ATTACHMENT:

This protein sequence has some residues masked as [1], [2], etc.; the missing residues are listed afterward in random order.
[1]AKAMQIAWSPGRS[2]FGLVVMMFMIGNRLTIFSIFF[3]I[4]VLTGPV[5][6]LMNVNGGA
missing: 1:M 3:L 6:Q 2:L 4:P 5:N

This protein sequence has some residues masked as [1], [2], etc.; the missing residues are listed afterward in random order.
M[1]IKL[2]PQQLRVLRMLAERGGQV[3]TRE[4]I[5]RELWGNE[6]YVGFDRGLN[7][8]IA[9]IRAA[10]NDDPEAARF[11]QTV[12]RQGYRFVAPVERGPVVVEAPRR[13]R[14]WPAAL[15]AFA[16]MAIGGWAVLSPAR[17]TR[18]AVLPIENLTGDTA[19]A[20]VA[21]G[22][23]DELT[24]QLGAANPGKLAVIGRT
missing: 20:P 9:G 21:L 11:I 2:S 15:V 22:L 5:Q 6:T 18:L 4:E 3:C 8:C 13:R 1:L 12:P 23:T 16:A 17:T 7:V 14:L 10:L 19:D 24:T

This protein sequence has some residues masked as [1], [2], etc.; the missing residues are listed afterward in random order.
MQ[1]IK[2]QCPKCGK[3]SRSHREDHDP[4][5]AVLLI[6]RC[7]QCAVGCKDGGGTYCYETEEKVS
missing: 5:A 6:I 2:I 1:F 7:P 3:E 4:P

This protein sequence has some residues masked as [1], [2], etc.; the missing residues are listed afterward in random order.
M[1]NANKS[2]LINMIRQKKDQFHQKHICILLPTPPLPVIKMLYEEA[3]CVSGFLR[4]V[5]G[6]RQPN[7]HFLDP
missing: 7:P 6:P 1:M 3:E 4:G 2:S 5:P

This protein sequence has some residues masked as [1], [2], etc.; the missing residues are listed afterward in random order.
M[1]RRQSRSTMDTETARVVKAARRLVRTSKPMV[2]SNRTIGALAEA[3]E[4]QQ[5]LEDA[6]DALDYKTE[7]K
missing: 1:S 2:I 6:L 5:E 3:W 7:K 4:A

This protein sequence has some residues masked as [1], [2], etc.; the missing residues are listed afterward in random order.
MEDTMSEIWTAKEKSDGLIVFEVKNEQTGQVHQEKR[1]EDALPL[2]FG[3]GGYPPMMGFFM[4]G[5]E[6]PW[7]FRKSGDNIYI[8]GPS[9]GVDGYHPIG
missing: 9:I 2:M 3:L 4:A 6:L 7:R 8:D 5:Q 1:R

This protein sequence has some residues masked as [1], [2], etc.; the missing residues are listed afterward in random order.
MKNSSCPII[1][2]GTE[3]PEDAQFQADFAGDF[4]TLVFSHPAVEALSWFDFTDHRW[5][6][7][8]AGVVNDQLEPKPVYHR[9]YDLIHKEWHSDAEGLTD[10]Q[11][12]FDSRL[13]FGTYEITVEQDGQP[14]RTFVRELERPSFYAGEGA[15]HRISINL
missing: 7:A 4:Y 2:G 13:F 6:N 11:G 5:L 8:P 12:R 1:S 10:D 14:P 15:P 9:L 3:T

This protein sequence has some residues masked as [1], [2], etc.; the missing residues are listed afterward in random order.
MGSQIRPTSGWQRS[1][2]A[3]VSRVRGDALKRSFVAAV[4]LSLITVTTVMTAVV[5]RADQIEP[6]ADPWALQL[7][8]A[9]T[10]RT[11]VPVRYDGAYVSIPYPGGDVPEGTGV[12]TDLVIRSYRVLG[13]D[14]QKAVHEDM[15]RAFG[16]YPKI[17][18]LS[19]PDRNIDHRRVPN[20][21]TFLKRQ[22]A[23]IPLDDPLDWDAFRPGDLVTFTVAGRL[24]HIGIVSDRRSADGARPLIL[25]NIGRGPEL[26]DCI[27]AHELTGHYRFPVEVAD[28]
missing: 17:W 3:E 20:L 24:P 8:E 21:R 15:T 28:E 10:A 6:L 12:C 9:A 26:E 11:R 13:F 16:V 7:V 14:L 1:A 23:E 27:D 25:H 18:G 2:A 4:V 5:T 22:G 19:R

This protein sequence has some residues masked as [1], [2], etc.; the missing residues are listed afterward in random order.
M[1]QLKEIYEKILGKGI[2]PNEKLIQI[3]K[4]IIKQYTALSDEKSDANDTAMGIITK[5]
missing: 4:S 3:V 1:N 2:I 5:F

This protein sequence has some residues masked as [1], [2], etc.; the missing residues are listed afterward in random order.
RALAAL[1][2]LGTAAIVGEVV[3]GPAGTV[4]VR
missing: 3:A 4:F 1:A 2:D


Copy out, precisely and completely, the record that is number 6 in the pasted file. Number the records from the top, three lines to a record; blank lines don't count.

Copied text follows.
This protein sequence has some residues masked as [1], [2], etc.; the missing residues are listed afterward in random order.
MEDTMSEIWTAKEKSDGLIVFEVKNEQTGQVHQEKR[1]EDALPL[2]FG[3]GGYPPMMGFFM[4]G[5]E[6]PW[7]FRKSGDNIYI[8]GPS[9]GVDGYHPIG
missing: 9:I 2:M 3:L 4:A 6:L 7:R 8:D 5:Q 1:R